s
s
Sections
You've read 3 of 10 free articles this month.
This Week Only
Get unlimited access to PressDemocrat.com PLUS the eEdition and our mobile app for $49 per year.

Add a year of Sunday home delivery for just $20 more!
Already a subscriber?
You've read 6 of 10 free articles this month.
This Week Only
Get unlimited access to PressDemocrat.com PLUS the eEdition and our mobile app for $49 per year.

Add a year of Sunday home delivery for just $20 more!
Already a subscriber?
You've read all of your free articles this month.
This Week Only
Get unlimited access to PressDemocrat.com PLUS the eEdition and our mobile app for $49 per year.

Add a year of Sunday home delivery for just $20 more!
Already a subscriber?
We've got a special deal for readers like you.
This Week Only
Get unlimited access to PressDemocrat.com PLUS the eEdition and our mobile app for $49 per year.

Add a year of Sunday home delivery for just $20 more!
Already a subscriber?
Thanks for reading! Why not subscribe?
This Week Only
Get unlimited access to PressDemocrat.com PLUS the eEdition and our mobile app for $49 per year.

Add a year of Sunday home delivery for just $20 more!
Already a subscriber?
Want to keep reading? Subscribe today!
This Week Only
Get unlimited access to PressDemocrat.com PLUS the eEdition and our mobile app for $49 per year.

Add a year of Sunday home delivery for just $20 more!
Already a subscriber?

Balancing a bright blue inflated couch high in the air and sporting colorful lamp shades on their heads, Walter Doll, 66, and Sylvia Strong, 69, made their way down Sonoma Avenue on Saturday.

The volunteers for The Living Room, an organization that provides a safe place for single women and their children during the day, were two of thousands of participants in the 31st annual Sonoma County Human Race on Saturday.

"This is our community in action," said Eunice Valentine, executive director of the Volunteer Center of Sonoma County, which organized the event. "It's very heartwarming."

Doll managed to walk a mostly straight line while the oversized white lampshade festooned with purple flowers partially obstructed his view.

"It's kind of bobbly, but I'm bobbly anyway," Doll said.

The lighthearted vibe reverberated through the crowd outside Herbert Slater Middle School as families, teams and costumed groups sauntered or ran across the starting line at 8 a.m. Their goal was to raise funds for causes that ranged from helping newborn babes to providing comfort at the end of life.

"We are rocking Sonoma County!" an emcee shouted as the crowd cheered.

But the actual funds raised didn't quite meet the expectations of organizers, who estimated that the event raised a total of $670,000.

"It's a bit under last year, but we're hopeful that more will come in in the next couple of weeks," Valentine said.

Last year on race day, organizers estimated that the event had raised $830,000, and when donations filtered in later the total reached about $870,000, Valentine said.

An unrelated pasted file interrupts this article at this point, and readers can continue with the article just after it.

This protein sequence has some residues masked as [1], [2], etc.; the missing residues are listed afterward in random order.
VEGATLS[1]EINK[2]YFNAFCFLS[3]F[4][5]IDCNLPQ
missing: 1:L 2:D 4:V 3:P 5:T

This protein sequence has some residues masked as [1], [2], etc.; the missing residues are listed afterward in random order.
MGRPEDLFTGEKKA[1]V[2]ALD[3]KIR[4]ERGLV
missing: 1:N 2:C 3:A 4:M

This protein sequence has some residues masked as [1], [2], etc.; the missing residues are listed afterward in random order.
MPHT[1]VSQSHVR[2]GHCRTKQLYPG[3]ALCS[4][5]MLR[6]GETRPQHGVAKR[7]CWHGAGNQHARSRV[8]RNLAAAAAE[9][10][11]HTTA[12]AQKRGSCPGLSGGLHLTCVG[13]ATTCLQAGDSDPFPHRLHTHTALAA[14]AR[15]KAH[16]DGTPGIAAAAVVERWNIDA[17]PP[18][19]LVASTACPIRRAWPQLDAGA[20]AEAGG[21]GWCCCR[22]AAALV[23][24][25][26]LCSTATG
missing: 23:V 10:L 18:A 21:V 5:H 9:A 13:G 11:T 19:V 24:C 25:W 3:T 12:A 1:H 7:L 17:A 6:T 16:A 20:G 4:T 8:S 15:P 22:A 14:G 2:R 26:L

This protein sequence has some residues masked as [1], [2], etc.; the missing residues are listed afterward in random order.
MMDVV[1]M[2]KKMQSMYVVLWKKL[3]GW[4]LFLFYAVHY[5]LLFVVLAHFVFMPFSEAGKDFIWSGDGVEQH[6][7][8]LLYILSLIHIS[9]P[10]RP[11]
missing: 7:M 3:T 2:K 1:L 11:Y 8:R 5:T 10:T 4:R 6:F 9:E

Also this year, 80 restaurants have pledged shares of their profits to partner organizations, and that could boost the total, Valentine said. Last year only 17 restaurants signed on.

Contributions to the annual fundraiser reached a peak of $1.1 million in 2006, fell during the recession, and slowly inched back up until this year.

About 8,000 walkers and runners participated this year. The fastest runners led the way through Howarth Park to Spring Lake Park and then making their way back to the school, covering 10 kilometers, or about 6.2 miles. The shorter course through Howarth Park was 3 kilometers, or almost 2 miles long.

Lucy Barnett, 68, a fundraiser for Sutter Care at Home, was the leading link in a "human centipede" of volunteers in ponchos and sombreros connected by colorful papel picado banners.

"We usually win &‘most spirited centipede,'" Barnett said.

The Threshold Choir walked under the shade of oaks and madrones, their angelic voices wafting through the air as they crested a hill in Howarth Park. The choir, singing gentle Navajo prayers and original compositions, sings at the bedsides of those who are ill or dying, said Maria Culberson, 42, of Sebastopol.

"The idea is that we sing people across the threshold," Culberson said. "We sing a very simple song, in the hope that it's comforting."

Further down the path, Sonoma County Taiko entertained the crowd, beating large drums with dramatic gestures. The youngest performer, Zachary Matsumoto, 7, danced with the rythm as he played.

Corinne Neuman and her daughter Shelby, 8, sparkled in purple dresses and colorful striped knee highs and gloves. Neuman, a PTA secretary, was raising funds for Dunham Elementary School.

"I love this event," Neuman said. "I do this every year. There's a lot of cool organizations out here."

After the race, participants enjoyed a pancake breakfast and espressos and strolled through a "marketplace" of more than 100 information booths. Santa Rosa band "Mid Lyfe Crysis" lifted spirits with a rendition of Lynyrd Skynyrd's "Sweet Home Alabama."

The Living Room, which has participated in the Human Race for at least 15 years, raised between $7,000 and $10,000 through the event, executive director Cheryl Parkinson, 55, estimated.

"It's really exciting," Parkinson said. "You wake up at 5:30 or 6:00, and realize that people all over the city are doing the same thing. The weather is beautiful, and it's a great, positive environment."

More recent entrants to the Human Race raised smaller sums. Schools of Hope, a literacy initiative of United Way, raise about $1,000, said Jennifer O'Donnell, 40, program officer. The group has 375 volunteers that tutor first and second graders in reading.

"We're just happy to participate with all these great groups," O'Donnell said. "We'll come back bigger and better next year."